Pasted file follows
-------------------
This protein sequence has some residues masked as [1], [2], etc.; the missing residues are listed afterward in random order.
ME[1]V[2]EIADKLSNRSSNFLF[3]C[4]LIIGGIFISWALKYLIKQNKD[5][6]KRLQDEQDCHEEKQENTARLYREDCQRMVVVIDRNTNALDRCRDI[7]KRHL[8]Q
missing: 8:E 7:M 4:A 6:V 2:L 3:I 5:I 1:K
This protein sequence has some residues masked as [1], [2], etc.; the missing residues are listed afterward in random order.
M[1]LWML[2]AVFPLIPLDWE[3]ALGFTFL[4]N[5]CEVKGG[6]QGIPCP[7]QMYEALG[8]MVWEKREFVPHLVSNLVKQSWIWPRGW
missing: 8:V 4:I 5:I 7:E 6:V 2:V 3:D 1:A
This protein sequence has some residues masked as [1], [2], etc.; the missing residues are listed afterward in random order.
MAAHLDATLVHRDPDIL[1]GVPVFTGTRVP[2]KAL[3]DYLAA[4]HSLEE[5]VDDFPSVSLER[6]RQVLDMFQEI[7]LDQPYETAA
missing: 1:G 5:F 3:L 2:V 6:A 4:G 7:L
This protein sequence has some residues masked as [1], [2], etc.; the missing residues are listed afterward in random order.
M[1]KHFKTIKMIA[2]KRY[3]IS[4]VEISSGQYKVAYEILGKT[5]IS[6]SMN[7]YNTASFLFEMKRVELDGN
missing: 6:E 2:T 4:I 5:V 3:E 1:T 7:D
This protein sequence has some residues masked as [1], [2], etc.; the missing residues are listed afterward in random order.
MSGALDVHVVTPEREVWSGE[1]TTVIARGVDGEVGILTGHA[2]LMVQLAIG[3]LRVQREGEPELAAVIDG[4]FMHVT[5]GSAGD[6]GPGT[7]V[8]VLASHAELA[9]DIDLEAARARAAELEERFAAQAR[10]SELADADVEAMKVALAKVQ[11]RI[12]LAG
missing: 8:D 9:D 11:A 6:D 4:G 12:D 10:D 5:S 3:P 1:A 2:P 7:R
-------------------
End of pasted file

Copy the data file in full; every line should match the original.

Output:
This protein sequence has some residues masked as [1], [2], etc.; the missing residues are listed afterward in random order.
ME[1]V[2]EIADKLSNRSSNFLF[3]C[4]LIIGGIFISWALKYLIKQNKD[5][6]KRLQDEQDCHEEKQENTARLYREDCQRMVVVIDRNTNALDRCRDI[7]KRHL[8]Q
missing: 8:E 7:M 4:A 6:V 2:L 3:I 5:I 1:K
This protein sequence has some residues masked as [1], [2], etc.; the missing residues are listed afterward in random order.
M[1]LWML[2]AVFPLIPLDWE[3]ALGFTFL[4]N[5]CEVKGG[6]QGIPCP[7]QMYEALG[8]MVWEKREFVPHLVSNLVKQSWIWPRGW
missing: 8:V 4:I 5:I 7:E 6:V 2:V 3:D 1:A
This protein sequence has some residues masked as [1], [2], etc.; the missing residues are listed afterward in random order.
MAAHLDATLVHRDPDIL[1]GVPVFTGTRVP[2]KAL[3]DYLAA[4]HSLEE[5]VDDFPSVSLER[6]RQVLDMFQEI[7]LDQPYETAA
missing: 1:G 5:F 3:L 2:V 6:A 4:G 7:L
This protein sequence has some residues masked as [1], [2], etc.; the missing residues are listed afterward in random order.
M[1]KHFKTIKMIA[2]KRY[3]IS[4]VEISSGQYKVAYEILGKT[5]IS[6]SMN[7]YNTASFLFEMKRVELDGN
missing: 6:E 2:T 4:I 5:V 3:E 1:T 7:D
This protein sequence has some residues masked as [1], [2], etc.; the missing residues are listed afterward in random order.
MSGALDVHVVTPEREVWSGE[1]TTVIARGVDGEVGILTGHA[2]LMVQLAIG[3]LRVQREGEPELAAVIDG[4]FMHVT[5]GSAGD[6]GPGT[7]V[8]VLASHAELA[9]DIDLEAARARAAELEERFAAQAR[10]SELADADVEAMKVALAKVQ[11]RI[12]LAG
missing: 8:D 9:D 11:A 6:D 4:G 12:D 10:D 5:S 3:P 1:A 2:P 7:R